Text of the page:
Saturday, May 25, 2013

Training and Nutrition Post from Generation UCAN

Hi there!  Generation UCAN, a company that makes a unique "superstrach" fueling system recently interviewed me about a little bit of everything regarding triathlon.  Please check it out at: I will reprint the article, but this is also video which contains additional information not in the article.

Happy training!


Professional triathlete Matt Sheeks boasts a 9:09 Ironman PR to his name, a time he’s looking to improve on this season as he works to fine tune his nutrition and training strategies. Sheeks is on the Tri4Him Elite Team and recently picked up a win at the USAT Long Couse Duathlon Nationals in Enumclaw, WA.
After a successful running career at the University of Portland, he had immediate success in multisport by winning the ITU Age-Group Duathlon World Championships in 2009 and the USAT Elite Duathlon National Championships in 2010. We caught up with Sheeks to find out more about how he gets prepared to race.
How did you get interested in triathlons and what was the experience like the first time you raced?
I was a runner in high school.  One of the gals on the cross country team knew that I had a bike racing background and invited me to do one with her.  I believe that was junior year in high school.  It seemed like a natural outlet.  It was an “Aussie style” triathlon where you swim, bike, and run twice each.  I went into shock during the swim, as many beginner triathletes do.  I remember panting heavily and having to do sidestroke just to get through the swim.  It was so slow!  I still got 2nd in my age group with 2 good runs and 2 good bikes.  I enjoyed the bike and run, but nearly died on the swim.  I suppose not a lot has changed!
As you’re preparing for an Ironman race, what does a typical week of workouts look like for you?

Pro Triathlete Matt Sheeks
Ironman pros can get even a little superstitious as race day approaches, and don’t deviate from their tried and true routine very much. Personally, I like to go in “with the engine running hot.”  Early in the week, I will do one tempo bike session, usually consisting of 45 minutes to 1 hour of hard riding mixed into a 3 hour ride.  Midweek there is often a travel day. That day, I try to run once I get off the plane for 30-40 minutes very easy.  2 days out, I survey the bike course. I might ride the whole course if it is a half-ironman, or 1/2 the course for a full ironman.  The day before is a mini race rehearsal.  That is usually a 70-80 minute ride with a few short efforts at race pace, a 25-40 minute run, and a 25-30 minute swim.  The day before an Ironman often seems more grueling than race day, not because of the workouts, but because of all the details you have to take care of before racing such as prepping your bike and dropping it off, surveying the course and transitions, pre-race meetings, etc.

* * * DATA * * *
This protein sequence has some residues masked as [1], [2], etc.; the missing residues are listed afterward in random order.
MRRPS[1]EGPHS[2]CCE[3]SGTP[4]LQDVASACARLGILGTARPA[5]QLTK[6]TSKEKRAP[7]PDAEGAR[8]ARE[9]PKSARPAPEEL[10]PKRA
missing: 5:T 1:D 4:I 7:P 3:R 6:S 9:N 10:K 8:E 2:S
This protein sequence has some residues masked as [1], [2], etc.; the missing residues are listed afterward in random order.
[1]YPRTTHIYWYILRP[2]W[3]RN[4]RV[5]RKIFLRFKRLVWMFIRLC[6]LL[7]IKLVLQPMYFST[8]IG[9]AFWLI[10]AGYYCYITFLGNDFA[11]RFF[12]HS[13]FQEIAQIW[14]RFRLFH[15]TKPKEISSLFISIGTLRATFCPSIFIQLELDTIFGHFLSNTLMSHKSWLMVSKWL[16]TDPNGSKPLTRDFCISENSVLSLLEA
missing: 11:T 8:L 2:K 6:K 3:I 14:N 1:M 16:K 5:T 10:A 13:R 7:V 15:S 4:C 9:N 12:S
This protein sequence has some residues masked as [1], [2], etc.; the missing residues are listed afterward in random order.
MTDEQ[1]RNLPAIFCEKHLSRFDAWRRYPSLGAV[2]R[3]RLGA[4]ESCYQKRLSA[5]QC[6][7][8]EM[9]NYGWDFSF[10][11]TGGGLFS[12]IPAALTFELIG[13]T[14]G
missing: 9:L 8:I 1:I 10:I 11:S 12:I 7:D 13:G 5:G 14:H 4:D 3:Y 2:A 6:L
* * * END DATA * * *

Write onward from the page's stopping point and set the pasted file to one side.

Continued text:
People often refer to nutrition as the 4th discipline of triathlon. How important of a role does your nutrition play? Can bad nutrition negate good training?

Nutrition is a pretty huge factor for anything Half-Ironman and up, as far as “in-race nutrition” is concerned.  If you don’t get it right, you won’t be able to perform up to your abilities.  I didn’t get it right at Ironman Canada last year – my blood sugar felt like it was all over the place!  If you don’t take in enough calories, you bonk.  If you take in too many calories, you draw blood away from the working muscles for digestion, and you feel about as bad as if you had bonked.  If you aren’t trained to take in the calories, you bonk.  In the past, it seems like I was always riding a super fine line of too few/too many calories, but now that I am working more on the fat burning system, there is a lot more leeway as I am not as reliant on sugar.
What has your experience with UCAN been like so far?
The first time I tried it, I noticed how quickly it exited my stomach and I had good energy levels.  It’s nice because you just feel more normal during long sessions as opposed to experiencing big swings in energy levels as a consequence of blood sugar spikes, like you get with other products. Often times when you feel “good” after taking a gel or sports drink, what you are really noticing is the difference from how bad you felt before.  With UCAN your blood sugar is more stable and so you just feel good all the time.
However, the biggest difference you notice is with constant use. UCAN helps you burn more fat as a fuel source during aerobic exercise.  This has complimented my early season base training really well, and I’ve noticed a big drop in heart rate at any given intensity.  I’m hoping that translates into big performance gains once I get into the heavy racing season.  Much thanks to you guys for developing this product and for Tri4Him for exposing me to it.  I am definitely a believer.